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Tunisia protests force president from power

Tunisia's prime minister announces that he is replacing President Zine el Abidine ben Ali, who flees the country after weeks of massive protests over widespread unemployment and corruption under his 23-year regime.

January 15, 2011|By Borzou Daragahi and Sihem Hassaini, Los Angeles Times

Reporting from Tunis, Tunisia — Weeks of violent protests fueled by corruption, widespread unemployment and a lack of liberty toppled one of the Arab world's most entrenched leaders, who fled this North African country Friday after 23 years of rule.

President Zine el Abidine ben Ali handed power to his prime minister, Mohamed Ghannouchi. Authorities established a curfew across the nation of 10 million people, and the prime minister promised broad consultations starting Saturday on political and economic reforms.

Ben Ali's departure was a major milestone in the Arab world, where longstanding authoritarian rulers exercise tight control. The Tunisian uprising, launched after a street vendor who was being hassled by security forces set himself on fire, may be the first time in recent history in which an Arab public rather than a political rival or foreign invader has managed to oust a dictator.

The development, broadcast virtually nonstop across the region by satellite television channels, mesmerized the Arab world.

Demonstrations against kings and presidents in the Middle East usually are crushed by pervasive security forces. The kind of nationwide protests that forced Ben Ali to flee are rare, and they offer a glimpse of the vulnerabilities of leaders in countries such as Jordan, Egypt and Saudi Arabia, where frustration with restricted civil liberties and joblessness is high.

"The people came out to remove the head of state. I hope that what happened in Tunisia will be a domino for other countries," said Larbi Chouikha, a political scientist at the Tunisian Institute of Press and Information Science.

Many people stocked up on provisions and remained in their homes for safety. But there also was a palpable sense of joy. At the international airport in the capital, Tunis, where travelers were caught between canceled flights and closed roads, Tunisians engaged in boisterous conversations about politics and the future, debates that long had been held only in hushed tones.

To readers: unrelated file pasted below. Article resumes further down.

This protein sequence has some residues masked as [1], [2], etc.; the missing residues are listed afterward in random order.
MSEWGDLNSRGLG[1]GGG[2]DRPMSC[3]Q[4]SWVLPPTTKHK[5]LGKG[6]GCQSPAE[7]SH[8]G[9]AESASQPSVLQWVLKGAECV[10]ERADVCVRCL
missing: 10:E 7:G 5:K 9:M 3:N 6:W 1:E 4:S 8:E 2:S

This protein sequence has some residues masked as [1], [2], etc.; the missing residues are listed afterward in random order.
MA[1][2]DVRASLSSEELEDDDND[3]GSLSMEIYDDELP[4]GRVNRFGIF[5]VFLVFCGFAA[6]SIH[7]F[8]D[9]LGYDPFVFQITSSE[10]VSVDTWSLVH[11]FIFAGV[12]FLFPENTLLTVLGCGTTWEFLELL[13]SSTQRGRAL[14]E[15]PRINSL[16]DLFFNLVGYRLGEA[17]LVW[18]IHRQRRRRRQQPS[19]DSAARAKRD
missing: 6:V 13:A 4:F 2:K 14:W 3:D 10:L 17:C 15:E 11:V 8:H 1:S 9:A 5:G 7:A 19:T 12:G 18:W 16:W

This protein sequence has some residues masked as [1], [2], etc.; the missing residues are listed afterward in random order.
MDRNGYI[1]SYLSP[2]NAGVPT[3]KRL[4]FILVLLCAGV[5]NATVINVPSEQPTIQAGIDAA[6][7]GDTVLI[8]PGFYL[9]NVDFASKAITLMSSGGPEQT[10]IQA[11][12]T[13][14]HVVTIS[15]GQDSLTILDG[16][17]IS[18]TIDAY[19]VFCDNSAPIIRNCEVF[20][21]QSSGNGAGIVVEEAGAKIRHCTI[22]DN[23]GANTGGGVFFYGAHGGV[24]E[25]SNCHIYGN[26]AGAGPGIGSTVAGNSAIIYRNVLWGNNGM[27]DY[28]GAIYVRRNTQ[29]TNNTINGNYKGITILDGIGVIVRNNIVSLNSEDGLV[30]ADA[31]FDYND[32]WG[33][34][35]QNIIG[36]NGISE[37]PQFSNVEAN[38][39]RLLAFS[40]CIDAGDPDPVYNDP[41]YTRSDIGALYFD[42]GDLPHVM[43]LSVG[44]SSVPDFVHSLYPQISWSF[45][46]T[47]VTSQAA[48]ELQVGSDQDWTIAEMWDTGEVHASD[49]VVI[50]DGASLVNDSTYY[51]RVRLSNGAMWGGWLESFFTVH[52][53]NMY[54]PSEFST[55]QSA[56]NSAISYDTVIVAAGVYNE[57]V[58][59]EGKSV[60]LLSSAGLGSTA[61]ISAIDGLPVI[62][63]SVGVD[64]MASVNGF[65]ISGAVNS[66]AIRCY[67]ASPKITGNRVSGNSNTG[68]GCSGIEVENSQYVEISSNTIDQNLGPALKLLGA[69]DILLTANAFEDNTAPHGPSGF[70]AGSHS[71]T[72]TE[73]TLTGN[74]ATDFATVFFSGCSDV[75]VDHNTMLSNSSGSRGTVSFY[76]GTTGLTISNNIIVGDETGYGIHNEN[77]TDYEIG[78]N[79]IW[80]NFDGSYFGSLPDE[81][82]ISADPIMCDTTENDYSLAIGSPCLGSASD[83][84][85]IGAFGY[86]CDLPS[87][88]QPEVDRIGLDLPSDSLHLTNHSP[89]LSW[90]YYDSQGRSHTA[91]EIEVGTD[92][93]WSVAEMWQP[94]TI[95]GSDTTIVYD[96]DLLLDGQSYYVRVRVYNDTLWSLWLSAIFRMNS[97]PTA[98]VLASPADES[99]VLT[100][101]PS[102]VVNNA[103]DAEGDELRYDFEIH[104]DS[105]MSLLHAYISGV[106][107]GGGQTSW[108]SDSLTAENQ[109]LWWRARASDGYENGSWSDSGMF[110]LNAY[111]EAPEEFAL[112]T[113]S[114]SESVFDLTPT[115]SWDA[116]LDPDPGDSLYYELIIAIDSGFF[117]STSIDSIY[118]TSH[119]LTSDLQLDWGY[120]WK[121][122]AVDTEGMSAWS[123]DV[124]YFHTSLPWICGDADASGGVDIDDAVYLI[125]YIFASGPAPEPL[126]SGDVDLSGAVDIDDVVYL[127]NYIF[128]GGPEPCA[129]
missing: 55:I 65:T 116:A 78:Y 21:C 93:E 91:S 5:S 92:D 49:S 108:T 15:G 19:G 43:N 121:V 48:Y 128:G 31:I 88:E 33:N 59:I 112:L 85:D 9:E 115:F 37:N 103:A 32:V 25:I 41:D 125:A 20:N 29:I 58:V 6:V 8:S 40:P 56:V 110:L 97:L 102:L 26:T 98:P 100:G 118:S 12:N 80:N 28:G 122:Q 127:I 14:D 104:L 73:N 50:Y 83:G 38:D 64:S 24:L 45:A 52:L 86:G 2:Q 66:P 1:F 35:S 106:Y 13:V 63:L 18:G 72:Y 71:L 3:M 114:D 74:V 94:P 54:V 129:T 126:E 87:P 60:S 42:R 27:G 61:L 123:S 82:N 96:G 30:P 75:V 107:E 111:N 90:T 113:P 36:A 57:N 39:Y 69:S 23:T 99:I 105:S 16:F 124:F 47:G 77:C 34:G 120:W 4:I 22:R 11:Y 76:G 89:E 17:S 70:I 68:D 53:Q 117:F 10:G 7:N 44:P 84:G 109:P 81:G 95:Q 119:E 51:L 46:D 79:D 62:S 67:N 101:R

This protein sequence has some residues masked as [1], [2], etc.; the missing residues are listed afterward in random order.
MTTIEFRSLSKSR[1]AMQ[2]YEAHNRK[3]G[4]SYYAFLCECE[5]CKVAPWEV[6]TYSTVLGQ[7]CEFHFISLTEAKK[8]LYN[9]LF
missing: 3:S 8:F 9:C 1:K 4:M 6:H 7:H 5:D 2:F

Although Ben Ali cooperated with the United States on security matters such as confronting Al Qaeda, classified State Department documents released last month by WikiLeaks suggested that U.S. diplomats considered him a corrupt autocrat.

President Obama issued a statement condemning violence against Tunisian citizens and calling for free and fair elections. He referred to Tunisians as brave and dignified, a comment that reverberated across the country.

In Washington, one U.S. official said the Obama administration had offered Tunisian authorities two pieces of advice: show restraint and don't cut off social media that government opponents used to communicate.

A second official expressed concern about whether Tunisia would continue to cooperate on fighting terrorism.

"The counter-terrorism portfolio is a top priority for us, and we're facing a lot of uncertainty now on this, to say the least," said the official, who spoke on condition of anonymity.

Tunisia, wedged between Algeria and Libya on the Mediterranean coast, has been among the more prosperous and stable countries in the region, but that has come at a cost.

A State Department cable on Tunisia from July 2009 released by WikiLeaks acknowledged that the country had enjoyed steady economic growth, was effective in delivering services to the population and said it was a model on women's rights. But it also said flatly that Tunisia was a police state, and that change would have to wait until Ben Ali was no longer in power.

Another leaked cable, from 2008, tackled the issue of corruption, particularly among members of Ben Ali's large extended family.

"Often referred to as a quasi-mafia, an oblique mention of 'the Family' is enough to indicate which family you mean," said the cable. "Seemingly half of the Tunisian business community can claim a Ben Ali connection through marriage, and many of these relations are reported to have made the most of their lineage."

It said that Ben Ali's wife, Leila, and her relatives, the Trabelsi family, provoked the greatest public ire for their "lack of education, low social status and conspicuous consumption."

Arab news reports said Ben Ali had arrived in Saudi Arabia.

Rumors circulated that a pilot had refused to allow Ben Ali's influential nephew Imed Trabelsi to leave the country, and he was reportedly being held in a military hospital. Another report, by Al Jazeera satellite channel, said he had been killed.

Other members of Ben Ali's family, including his wife and in-laws, either fled the country or were under arrest, pan-Arab television news channels reported.

Ghannouchi said in an address carried live on television that Ben Ali was temporarily unable to carry out his duties.

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